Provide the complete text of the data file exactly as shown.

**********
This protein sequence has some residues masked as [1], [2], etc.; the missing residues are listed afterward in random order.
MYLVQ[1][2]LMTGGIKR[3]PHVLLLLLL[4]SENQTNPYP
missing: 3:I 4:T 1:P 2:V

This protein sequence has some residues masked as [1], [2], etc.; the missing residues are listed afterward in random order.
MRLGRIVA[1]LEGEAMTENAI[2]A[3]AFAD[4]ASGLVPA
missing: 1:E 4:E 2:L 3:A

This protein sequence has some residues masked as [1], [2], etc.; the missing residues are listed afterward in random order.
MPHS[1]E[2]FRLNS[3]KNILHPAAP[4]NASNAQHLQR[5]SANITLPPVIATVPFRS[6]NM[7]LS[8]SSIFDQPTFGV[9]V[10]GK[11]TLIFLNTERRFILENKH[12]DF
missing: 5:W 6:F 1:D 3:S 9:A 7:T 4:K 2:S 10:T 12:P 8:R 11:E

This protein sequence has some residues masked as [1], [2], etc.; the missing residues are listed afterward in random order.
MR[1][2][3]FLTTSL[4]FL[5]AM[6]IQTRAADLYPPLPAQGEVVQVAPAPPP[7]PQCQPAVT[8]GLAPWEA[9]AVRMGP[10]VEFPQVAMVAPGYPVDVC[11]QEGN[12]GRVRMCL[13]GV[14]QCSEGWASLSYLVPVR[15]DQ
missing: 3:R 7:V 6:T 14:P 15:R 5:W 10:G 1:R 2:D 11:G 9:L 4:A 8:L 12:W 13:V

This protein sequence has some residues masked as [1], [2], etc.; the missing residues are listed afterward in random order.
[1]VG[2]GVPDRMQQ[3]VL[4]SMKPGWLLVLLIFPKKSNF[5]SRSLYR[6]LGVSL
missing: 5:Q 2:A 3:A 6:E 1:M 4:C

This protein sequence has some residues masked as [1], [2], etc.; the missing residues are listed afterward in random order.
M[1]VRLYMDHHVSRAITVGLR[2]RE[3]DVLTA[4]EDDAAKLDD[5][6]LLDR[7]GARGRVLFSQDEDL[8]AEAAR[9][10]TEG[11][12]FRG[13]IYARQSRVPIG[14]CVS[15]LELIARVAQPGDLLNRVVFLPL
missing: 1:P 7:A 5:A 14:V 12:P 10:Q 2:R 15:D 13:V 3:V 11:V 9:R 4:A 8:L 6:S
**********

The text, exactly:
This protein sequence has some residues masked as [1], [2], etc.; the missing residues are listed afterward in random order.
MYLVQ[1][2]LMTGGIKR[3]PHVLLLLLL[4]SENQTNPYP
missing: 3:I 4:T 1:P 2:V

This protein sequence has some residues masked as [1], [2], etc.; the missing residues are listed afterward in random order.
MRLGRIVA[1]LEGEAMTENAI[2]A[3]AFAD[4]ASGLVPA
missing: 1:E 4:E 2:L 3:A

This protein sequence has some residues masked as [1], [2], etc.; the missing residues are listed afterward in random order.
MPHS[1]E[2]FRLNS[3]KNILHPAAP[4]NASNAQHLQR[5]SANITLPPVIATVPFRS[6]NM[7]LS[8]SSIFDQPTFGV[9]V[10]GK[11]TLIFLNTERRFILENKH[12]DF
missing: 5:W 6:F 1:D 3:S 9:A 7:T 4:K 2:S 10:T 12:P 8:R 11:E

This protein sequence has some residues masked as [1], [2], etc.; the missing residues are listed afterward in random order.
MR[1][2][3]FLTTSL[4]FL[5]AM[6]IQTRAADLYPPLPAQGEVVQVAPAPPP[7]PQCQPAVT[8]GLAPWEA[9]AVRMGP[10]VEFPQVAMVAPGYPVDVC[11]QEGN[12]GRVRMCL[13]GV[14]QCSEGWASLSYLVPVR[15]DQ
missing: 3:R 7:V 6:T 14:P 15:R 5:W 10:G 1:R 2:D 11:G 9:L 4:A 8:L 12:W 13:V

This protein sequence has some residues masked as [1], [2], etc.; the missing residues are listed afterward in random order.
[1]VG[2]GVPDRMQQ[3]VL[4]SMKPGWLLVLLIFPKKSNF[5]SRSLYR[6]LGVSL
missing: 5:Q 2:A 3:A 6:E 1:M 4:C

This protein sequence has some residues masked as [1], [2], etc.; the missing residues are listed afterward in random order.
M[1]VRLYMDHHVSRAITVGLR[2]RE[3]DVLTA[4]EDDAAKLDD[5][6]LLDR[7]GARGRVLFSQDEDL[8]AEAAR[9][10]TEG[11][12]FRG[13]IYARQSRVPIG[14]CVS[15]LELIARVAQPGDLLNRVVFLPL
missing: 1:P 7:A 5:A 14:V 12:P 10:Q 2:R 15:D 13:V 3:V 11:V 9:R 4:A 8:L 6:S